Re: Institutional versus personal subscriptions Belcher, Wendy 01 Jun 2006 22:25 UTC

Speaking as a small publisher, we charge a different rate for
individuals than for institutions because selling to libraries
represents a loss of revenue. That is, we assume that at least one,
probably more like six, and as many as 10 individuals won't buy the
journal because they can read it at the library. Since I have seen this
in action (a customer about to buy a subscription, then hearing that it
is at their library, and abandoning the purchase) it makes sense to me.

This is even more true for journals that appear in print and online, as
both are expensive processes for the publisher to maintain and yet
individuals are even less likely to buy a subscription if they know that
they don't have to leave their homes to read the journal. Indeed, the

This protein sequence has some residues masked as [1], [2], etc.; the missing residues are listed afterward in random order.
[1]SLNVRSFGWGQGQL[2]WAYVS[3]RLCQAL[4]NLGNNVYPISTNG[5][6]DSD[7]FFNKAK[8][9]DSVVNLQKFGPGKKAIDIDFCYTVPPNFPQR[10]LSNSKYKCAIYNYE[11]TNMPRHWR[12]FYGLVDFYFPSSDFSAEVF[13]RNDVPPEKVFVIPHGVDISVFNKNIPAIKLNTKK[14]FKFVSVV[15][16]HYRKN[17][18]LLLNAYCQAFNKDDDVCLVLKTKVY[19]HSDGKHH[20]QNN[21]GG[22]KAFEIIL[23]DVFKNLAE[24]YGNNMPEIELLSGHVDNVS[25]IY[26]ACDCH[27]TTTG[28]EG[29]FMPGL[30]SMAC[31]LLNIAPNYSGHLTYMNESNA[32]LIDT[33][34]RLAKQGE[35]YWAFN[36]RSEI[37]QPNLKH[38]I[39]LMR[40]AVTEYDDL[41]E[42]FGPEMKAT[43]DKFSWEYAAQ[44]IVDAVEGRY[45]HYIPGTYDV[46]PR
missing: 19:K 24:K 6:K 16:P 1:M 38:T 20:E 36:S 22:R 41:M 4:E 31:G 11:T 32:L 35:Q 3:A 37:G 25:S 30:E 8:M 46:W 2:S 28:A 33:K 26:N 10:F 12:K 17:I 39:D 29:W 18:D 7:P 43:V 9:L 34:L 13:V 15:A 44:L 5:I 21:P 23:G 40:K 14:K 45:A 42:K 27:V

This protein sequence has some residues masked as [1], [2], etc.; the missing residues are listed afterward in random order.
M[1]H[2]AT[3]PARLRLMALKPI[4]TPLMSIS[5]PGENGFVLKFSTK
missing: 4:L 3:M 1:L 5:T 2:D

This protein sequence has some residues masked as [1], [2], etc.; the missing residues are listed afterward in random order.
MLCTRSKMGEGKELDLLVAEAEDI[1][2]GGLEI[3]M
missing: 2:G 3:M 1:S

institutional online subscription, I believe, will soon spell the end of
all individual subscriptions, which has real implications for
institutional subscription prices.

No doubt some publishers are taking advantage of libraries' tendency to
absorb price increases, but in our own instance I can honestly say that
we are not making a profit off our subscription prices ($195 for
institutions, $30 for individuals). Is it true that since our
audience/potential readers are among the poorest populations in the
United States (Latinos) we are not entirely above having the libraries
subsidize them a bit? Perhaps.

Wendy Belcher, Press Manager
UCLA Chicano Studies Research Center